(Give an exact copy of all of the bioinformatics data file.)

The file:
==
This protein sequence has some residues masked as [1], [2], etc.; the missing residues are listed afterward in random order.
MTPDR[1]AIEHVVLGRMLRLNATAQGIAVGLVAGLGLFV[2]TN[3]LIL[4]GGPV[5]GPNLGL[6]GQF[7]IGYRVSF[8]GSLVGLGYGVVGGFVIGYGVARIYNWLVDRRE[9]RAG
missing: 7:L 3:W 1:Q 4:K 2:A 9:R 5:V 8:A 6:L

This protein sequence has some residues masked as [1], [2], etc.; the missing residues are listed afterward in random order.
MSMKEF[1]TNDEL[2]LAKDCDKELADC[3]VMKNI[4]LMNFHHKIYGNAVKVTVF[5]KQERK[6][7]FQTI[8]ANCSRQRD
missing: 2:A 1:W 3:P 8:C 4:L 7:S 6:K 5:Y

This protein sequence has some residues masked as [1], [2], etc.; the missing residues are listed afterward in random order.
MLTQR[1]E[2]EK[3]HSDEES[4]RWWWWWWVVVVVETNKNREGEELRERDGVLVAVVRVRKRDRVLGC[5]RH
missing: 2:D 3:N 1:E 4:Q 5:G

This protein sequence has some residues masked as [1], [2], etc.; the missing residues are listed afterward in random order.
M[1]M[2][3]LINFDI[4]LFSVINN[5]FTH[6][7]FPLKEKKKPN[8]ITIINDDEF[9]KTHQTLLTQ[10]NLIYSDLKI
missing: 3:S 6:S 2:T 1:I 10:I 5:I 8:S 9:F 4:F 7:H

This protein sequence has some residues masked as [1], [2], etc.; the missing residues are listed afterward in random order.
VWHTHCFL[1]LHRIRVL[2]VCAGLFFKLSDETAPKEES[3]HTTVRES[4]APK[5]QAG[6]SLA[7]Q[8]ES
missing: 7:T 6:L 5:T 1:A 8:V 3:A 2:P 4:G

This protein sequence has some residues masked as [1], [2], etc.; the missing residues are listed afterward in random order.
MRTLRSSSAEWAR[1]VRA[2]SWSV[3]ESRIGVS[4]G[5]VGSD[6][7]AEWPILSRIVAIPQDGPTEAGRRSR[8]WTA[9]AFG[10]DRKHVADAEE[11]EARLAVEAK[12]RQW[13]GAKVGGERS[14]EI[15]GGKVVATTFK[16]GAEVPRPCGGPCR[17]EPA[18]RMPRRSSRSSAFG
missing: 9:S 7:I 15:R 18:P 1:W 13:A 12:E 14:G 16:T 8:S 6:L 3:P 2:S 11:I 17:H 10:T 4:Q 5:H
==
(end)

This protein sequence has some residues masked as [1], [2], etc.; the missing residues are listed afterward in random order.
MTPDR[1]AIEHVVLGRMLRLNATAQGIAVGLVAGLGLFV[2]TN[3]LIL[4]GGPV[5]GPNLGL[6]GQF[7]IGYRVSF[8]GSLVGLGYGVVGGFVIGYGVARIYNWLVDRRE[9]RAG
missing: 7:L 3:W 1:Q 4:K 2:A 9:R 5:V 8:A 6:L

This protein sequence has some residues masked as [1], [2], etc.; the missing residues are listed afterward in random order.
MSMKEF[1]TNDEL[2]LAKDCDKELADC[3]VMKNI[4]LMNFHHKIYGNAVKVTVF[5]KQERK[6][7]FQTI[8]ANCSRQRD
missing: 2:A 1:W 3:P 8:C 4:L 7:S 6:K 5:Y

This protein sequence has some residues masked as [1], [2], etc.; the missing residues are listed afterward in random order.
MLTQR[1]E[2]EK[3]HSDEES[4]RWWWWWWVVVVVETNKNREGEELRERDGVLVAVVRVRKRDRVLGC[5]RH
missing: 2:D 3:N 1:E 4:Q 5:G

This protein sequence has some residues masked as [1], [2], etc.; the missing residues are listed afterward in random order.
M[1]M[2][3]LINFDI[4]LFSVINN[5]FTH[6][7]FPLKEKKKPN[8]ITIINDDEF[9]KTHQTLLTQ[10]NLIYSDLKI
missing: 3:S 6:S 2:T 1:I 10:I 5:I 8:S 9:F 4:F 7:H

This protein sequence has some residues masked as [1], [2], etc.; the missing residues are listed afterward in random order.
VWHTHCFL[1]LHRIRVL[2]VCAGLFFKLSDETAPKEES[3]HTTVRES[4]APK[5]QAG[6]SLA[7]Q[8]ES
missing: 7:T 6:L 5:T 1:A 8:V 3:A 2:P 4:G

This protein sequence has some residues masked as [1], [2], etc.; the missing residues are listed afterward in random order.
MRTLRSSSAEWAR[1]VRA[2]SWSV[3]ESRIGVS[4]G[5]VGSD[6][7]AEWPILSRIVAIPQDGPTEAGRRSR[8]WTA[9]AFG[10]DRKHVADAEE[11]EARLAVEAK[12]RQW[13]GAKVGGERS[14]EI[15]GGKVVATTFK[16]GAEVPRPCGGPCR[17]EPA[18]RMPRRSSRSSAFG
missing: 9:S 7:I 15:R 18:P 1:W 13:A 12:E 14:G 16:T 8:S 6:L 3:P 2:S 11:I 17:H 10:T 4:Q 5:H